And at every step, Fergusson learned the director’s knack of making smart snap decisions.
When Luke and Gwendolyn bought forged tickets to the European soccer championships - unwittingly, of course - Fergusson nabbed unapproved footage of them in an Austrian police station. As she walked through the gate of that Bolivian prison, she used a tiny tourist camera to get a shot she wasn’t supposed to be taking.
“The whole trip was one ‘MacGyver’ move after another,” she says, laughing. “I did crazy things like hanging out of cars to get cool tracking shots, making contraptions where the camera rode on the roof on a pillowesque thing. A couple of times, I almost plunged out the window when Ryan hit the brakes on a gravel road.”
That resourcefulness would not surprise Sadie Tillery, director of programming for Full Frame Documentary Film Festival. Fergusson interned in her programming department, and when Tillery saw “Pelada” - which played to two full theaters at her Durham festival - it reminded her of the director’s “sincere openness and ability to be thoughtful without taking oneself too seriously.
“For me, soccer (was) just the tool for encountering a broader view. When I travel, it is an opportunity to realize ... how much bigger life is than my own experiences. ‘Pelada’ embodies that idea. It’s easy for individuals to get stuck in their dreams in such a way that it’s difficult to imagine other ways to succeed and ... be happy.”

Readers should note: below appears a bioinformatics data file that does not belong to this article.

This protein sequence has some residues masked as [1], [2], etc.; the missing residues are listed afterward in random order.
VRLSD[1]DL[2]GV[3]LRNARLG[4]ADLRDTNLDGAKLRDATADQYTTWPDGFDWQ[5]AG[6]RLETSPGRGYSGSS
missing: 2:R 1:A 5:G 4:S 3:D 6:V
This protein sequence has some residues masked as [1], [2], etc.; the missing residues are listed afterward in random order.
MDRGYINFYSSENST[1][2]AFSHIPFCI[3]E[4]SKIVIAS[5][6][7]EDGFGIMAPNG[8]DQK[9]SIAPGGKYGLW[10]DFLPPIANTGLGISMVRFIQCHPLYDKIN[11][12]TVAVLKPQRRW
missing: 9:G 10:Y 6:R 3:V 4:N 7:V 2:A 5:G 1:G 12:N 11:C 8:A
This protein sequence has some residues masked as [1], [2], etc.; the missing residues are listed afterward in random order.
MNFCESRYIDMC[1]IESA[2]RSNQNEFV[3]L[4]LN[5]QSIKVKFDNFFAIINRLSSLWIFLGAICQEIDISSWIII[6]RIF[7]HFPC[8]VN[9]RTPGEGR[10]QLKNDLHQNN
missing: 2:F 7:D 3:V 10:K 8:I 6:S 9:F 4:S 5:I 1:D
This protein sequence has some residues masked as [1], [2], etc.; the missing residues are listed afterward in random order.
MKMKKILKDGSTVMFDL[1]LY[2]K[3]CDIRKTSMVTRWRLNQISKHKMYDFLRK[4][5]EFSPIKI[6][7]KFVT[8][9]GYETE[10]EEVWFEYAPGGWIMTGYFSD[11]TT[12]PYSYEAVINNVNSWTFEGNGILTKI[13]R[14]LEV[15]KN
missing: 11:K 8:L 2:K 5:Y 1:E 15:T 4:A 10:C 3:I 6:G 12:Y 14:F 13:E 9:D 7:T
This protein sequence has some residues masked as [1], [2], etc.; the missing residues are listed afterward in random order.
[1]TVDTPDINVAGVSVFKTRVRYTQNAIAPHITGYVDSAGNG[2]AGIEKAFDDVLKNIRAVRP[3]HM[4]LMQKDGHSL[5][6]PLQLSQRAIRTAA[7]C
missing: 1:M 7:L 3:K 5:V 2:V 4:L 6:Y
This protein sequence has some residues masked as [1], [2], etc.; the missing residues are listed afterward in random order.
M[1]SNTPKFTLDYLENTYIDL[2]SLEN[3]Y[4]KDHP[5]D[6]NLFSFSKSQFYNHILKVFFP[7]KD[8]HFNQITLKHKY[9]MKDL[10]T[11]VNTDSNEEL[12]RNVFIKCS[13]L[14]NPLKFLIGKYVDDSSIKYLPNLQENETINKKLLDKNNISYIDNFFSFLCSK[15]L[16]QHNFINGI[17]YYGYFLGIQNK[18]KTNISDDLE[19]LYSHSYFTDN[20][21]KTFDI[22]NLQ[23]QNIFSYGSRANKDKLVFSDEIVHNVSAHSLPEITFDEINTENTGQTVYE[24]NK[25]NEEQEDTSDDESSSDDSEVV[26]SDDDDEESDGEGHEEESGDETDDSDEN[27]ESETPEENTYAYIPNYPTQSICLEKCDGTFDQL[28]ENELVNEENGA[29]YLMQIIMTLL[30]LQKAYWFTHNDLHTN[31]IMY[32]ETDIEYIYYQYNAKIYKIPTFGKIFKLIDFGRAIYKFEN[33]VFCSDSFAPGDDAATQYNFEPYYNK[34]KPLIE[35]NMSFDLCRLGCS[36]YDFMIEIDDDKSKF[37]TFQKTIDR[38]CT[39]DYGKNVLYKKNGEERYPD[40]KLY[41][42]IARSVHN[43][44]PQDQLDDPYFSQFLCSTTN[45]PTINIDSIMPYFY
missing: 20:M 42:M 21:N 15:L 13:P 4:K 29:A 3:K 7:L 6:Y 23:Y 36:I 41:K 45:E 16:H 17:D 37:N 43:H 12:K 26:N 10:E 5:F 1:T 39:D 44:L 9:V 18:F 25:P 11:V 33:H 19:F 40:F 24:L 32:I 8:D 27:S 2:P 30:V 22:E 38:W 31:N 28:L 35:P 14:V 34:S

The South by Southwest Festival in Austin, Texas, gave “Pelada” its world premiere in March, as one of about five dozen documentaries chosen from 700 or 800 submitted.
“It jumped out at us,” says festival director Janet Pierson. “It took a simple, personal subject and illustrated humanity through it. I don’t think you have to be aware of soccer at all to care about this movie. To me, it’s about the emphasis put on kids to be great athletes.
“It does show how soccer is an icebreaker around the world. I lived in Fiji for a year, on an island where people had no electricity or phones but played soccer every day. It shows the joy in this great equalizer, a simple thing anyone can do. And the gender politics are fascinating.”
Pierson was referring to the scene where male Iranians flinched at playing with Oxenham, then embraced her after she showed her merit on the field.
‘As real as we could get’
Fergusson says she wasn’t trying to make philosophic points with the film but admits some did sneak in:
“Our aesthetic was less about sweeping generalizations about politics or social conditions and more about capturing details, seeing what was as real as we could get.
“Still, we shot a game outside Jerusalem, where Arabs played Israelis on the day after a terrorist attack. You see an Israeli player say it’s bull---- (that the game can unify enemies), but they’re playing on the same court and not fighting. That does mean something.”